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Brazilian Journal of Physical Therapy

Print version ISSN 1413-3555

Braz. J. Phys. Ther. vol.18 no.1 São Carlos Jan./Feb. 2014

http://dx.doi.org/10.1590/S1413-35552012005000136 

Original Articles

Description of research design of articles published in four Brazilian physical therapy journals

Bruno T. Saragiotto1 

Lucíola C. M. Costa1 

Ronaldo F. Oliveira1 

Alexandre D. Lopes1 

Anne M. Moseley2 

Leonardo O. P. Costa1  2 

1Master's and Doctoral Programs in Physical Therapy, Universidade Cidade de São Paulo (UNICID), São Paulo, SP, Brazil

2Musculoskeletal Division, The George Institute for Global Health, Sydney, NSW, Australia

ABSTRACT

Background

: While the research design of articles published in medical journals and in some physical therapy journals has already been evaluated, this has not been investigated in Brazilian physical therapy journals.

Objective

: To describe the research design used in all articles published in Brazilian scientific journals that are freely available, have high Qualis rankings, and are relevant to physical therapy over a 7-year period.

Method

: We extracted the bibliometric data, research design, research type (human or animal), and clinical area for all articles published. The articles were grouped into their level of evidence, and descriptive analyses were performed. We calculated the frequency, proportions of articles, and 95% confidence interval of these proportions with each research design in each journal. We cross-tabulated the clinical areas with research designs (expressed as number and percentages).

Results

: A total of 1,458 articles from four Brazilian journals were found: Revista Brasileira de Fisioterapia, Revista Fisioterapia em Movimento, Revista Fisioterapia e Pesquisa, and Revista Acta Fisiátrica. The majority of articles were classified as level II of evidence (60%), followed by level III (29%) and level I (10%). The most prevalent research designs were cross-sectional studies (38%), single-case or case-series studies, and narrative reviews. Most articles reported human research and were in the musculoskeletal, neurologic, and cardiothoracic areas.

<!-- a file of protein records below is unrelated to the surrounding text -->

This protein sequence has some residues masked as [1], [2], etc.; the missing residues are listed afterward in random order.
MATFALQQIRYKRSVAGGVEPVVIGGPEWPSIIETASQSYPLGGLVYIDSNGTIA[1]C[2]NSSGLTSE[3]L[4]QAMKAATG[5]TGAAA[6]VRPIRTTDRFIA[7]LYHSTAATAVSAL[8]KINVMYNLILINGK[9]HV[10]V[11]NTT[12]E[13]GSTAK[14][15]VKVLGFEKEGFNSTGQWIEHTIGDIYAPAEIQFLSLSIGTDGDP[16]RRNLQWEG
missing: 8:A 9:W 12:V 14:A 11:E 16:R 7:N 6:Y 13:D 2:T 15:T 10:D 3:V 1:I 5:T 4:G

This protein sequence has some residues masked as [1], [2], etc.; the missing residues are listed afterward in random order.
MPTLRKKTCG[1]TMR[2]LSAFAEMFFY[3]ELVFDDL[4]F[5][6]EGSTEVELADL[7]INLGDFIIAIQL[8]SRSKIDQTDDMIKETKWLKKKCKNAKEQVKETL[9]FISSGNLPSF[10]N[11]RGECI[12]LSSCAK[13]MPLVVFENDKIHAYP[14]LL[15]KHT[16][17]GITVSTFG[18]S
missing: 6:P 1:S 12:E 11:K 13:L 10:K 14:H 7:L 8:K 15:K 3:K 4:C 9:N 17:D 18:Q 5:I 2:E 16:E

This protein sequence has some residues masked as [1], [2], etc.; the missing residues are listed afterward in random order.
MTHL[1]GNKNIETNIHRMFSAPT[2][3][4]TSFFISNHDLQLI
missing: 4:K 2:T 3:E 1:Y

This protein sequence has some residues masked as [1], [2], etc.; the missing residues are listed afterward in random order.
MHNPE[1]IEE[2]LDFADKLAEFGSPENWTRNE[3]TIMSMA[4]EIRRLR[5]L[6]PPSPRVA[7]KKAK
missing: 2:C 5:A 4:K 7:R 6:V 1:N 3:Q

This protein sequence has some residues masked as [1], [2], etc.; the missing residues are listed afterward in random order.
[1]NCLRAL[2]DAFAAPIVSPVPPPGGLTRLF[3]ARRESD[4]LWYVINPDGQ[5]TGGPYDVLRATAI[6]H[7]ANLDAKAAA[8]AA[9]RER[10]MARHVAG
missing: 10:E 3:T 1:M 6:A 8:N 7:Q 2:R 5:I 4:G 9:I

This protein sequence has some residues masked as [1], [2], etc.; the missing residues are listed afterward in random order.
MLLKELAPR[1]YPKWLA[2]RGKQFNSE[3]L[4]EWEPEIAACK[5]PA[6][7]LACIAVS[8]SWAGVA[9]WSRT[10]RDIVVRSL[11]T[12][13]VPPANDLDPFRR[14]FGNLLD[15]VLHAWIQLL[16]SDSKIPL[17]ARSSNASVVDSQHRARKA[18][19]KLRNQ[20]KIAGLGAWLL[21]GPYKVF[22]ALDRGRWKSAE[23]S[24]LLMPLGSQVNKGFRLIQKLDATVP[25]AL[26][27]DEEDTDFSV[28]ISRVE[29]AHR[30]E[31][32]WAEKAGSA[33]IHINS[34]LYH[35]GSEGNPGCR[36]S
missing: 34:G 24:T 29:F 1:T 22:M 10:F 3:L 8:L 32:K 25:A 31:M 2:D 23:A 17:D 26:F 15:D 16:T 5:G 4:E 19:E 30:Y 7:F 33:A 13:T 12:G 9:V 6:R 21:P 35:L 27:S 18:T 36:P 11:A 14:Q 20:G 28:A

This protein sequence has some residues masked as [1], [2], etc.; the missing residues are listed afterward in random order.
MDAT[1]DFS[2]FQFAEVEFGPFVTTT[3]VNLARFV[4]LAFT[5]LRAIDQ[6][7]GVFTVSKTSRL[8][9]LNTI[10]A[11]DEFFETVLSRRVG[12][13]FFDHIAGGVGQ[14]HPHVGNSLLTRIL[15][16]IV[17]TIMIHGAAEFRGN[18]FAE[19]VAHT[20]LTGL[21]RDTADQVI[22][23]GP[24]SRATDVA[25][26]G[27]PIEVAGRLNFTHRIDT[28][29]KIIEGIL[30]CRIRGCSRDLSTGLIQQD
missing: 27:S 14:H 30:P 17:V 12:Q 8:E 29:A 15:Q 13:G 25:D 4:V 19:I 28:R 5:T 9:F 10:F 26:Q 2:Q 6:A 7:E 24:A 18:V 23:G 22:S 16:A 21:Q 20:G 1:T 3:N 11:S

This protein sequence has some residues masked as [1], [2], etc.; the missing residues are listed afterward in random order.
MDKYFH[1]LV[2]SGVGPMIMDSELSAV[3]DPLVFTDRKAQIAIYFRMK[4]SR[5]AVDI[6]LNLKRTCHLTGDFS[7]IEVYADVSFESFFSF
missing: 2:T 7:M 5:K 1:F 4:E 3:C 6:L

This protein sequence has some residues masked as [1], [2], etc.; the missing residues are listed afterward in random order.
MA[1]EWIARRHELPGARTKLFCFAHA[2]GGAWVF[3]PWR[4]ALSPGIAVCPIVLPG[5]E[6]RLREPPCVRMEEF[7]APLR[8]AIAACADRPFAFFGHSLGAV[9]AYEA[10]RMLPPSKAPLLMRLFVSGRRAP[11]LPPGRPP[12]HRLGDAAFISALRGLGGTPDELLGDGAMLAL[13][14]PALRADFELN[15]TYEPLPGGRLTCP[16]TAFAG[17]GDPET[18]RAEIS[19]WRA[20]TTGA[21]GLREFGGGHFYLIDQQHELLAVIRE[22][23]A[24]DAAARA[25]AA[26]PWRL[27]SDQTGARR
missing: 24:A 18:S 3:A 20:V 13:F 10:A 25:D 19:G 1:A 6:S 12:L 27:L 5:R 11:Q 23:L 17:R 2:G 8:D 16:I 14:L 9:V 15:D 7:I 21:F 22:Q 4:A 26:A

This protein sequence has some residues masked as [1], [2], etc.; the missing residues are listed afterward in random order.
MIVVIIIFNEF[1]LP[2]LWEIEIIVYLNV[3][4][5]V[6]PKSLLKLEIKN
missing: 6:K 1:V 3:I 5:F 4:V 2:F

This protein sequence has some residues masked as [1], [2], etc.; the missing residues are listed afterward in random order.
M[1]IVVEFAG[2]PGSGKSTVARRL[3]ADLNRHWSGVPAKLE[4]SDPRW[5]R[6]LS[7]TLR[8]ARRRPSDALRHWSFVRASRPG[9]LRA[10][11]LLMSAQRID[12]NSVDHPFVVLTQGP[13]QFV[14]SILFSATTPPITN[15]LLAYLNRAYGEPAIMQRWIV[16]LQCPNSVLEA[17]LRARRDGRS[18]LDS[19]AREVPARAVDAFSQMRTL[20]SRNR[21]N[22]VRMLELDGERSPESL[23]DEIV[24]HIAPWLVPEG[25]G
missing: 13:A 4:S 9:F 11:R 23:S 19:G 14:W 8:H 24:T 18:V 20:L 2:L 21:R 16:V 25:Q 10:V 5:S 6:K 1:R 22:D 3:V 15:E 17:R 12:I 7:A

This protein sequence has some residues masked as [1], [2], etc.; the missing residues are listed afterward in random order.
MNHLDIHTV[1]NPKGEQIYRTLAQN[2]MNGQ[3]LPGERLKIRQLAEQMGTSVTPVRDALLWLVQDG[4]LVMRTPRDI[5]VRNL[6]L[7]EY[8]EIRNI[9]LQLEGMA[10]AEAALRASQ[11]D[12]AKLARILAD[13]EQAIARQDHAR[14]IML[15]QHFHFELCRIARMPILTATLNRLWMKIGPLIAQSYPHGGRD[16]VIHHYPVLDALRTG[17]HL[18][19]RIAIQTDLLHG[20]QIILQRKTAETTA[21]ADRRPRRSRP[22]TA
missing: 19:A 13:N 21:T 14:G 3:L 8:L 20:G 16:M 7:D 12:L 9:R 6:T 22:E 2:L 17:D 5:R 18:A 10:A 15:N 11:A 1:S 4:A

Conclusions

: Most of the research published in Brazilian physical therapy journals used levels II and III of evidence. Increasing the publication rate of systematic reviews and randomized controlled trials would provide more high-quality evidence to guide evidence-based physical therapy practice.

Key words: evidence-based practice; physical therapy; rehabilitation; scientific journals; research design

Introduction

Evidence-based physical therapy is defined as the integration of high-quality clinical research, practice knowledge, and patient preferences1. One important step in accessing high-quality clinical research is the identification of the research design used and knowing where the research design is ranked in the hierarchy (or levels) of evidence2. In the hierarchy of research designs to answer questions about the effects of intervention, the highest levels of evidence are systematic reviews of randomized controlled trials2 , 3. The hierarchy of research designs to answer questions about other aspects of healthcare (e.g. making a diagnosis or predicting prognosis) differs from questions about the effects of intervention. For example, systematic reviews of inception cohort studies followed by individual inception cohort studies are the highest levels of evidence for questions about prognosis, while diagnostic tests are best evaluated by systematic reviews of cross-sectional studies (which compare the clinical test to a reference standard) than by individual studies2.

The level of evidence of articles published in some journals appears to have increased over recent decades3 - 10. For example, the evidence index (an indicator of the study design from 0 to 6, with higher values allocated to higher study designs) increased significantly between 1985 and 2010 in the Journal of Physiotherapy, Journal of Science and Medicine in Sport, and Physical Therapy 9 , 10. With the exception of Torloni and Riera7, who evaluated Brazilian medical journals, these surveys focused on journals published in North America, Europe, and Australia. To our knowledge, the level of evidence of articles published in Brazilian physical therapy journals has not been evaluated.

Understanding the level of evidence in Brazilian physical therapy journals may provide a broader view about both the current state of research and the change and the trends in research output over time in Brazil. In addition, it would allow us to determine changes in the proportion of study designs over the last years. Therefore, the aim of this study was to describe the research design used in articles published in Brazilian scientific journals that are relevant to physical therapy or physical medicine and rehabilitation. Journals that are freely available online and have high Qualis rankings were evaluated. A longitudinal analysis was undertaken over the most recent 7-year period (2005 to 2011, inclusive).

Method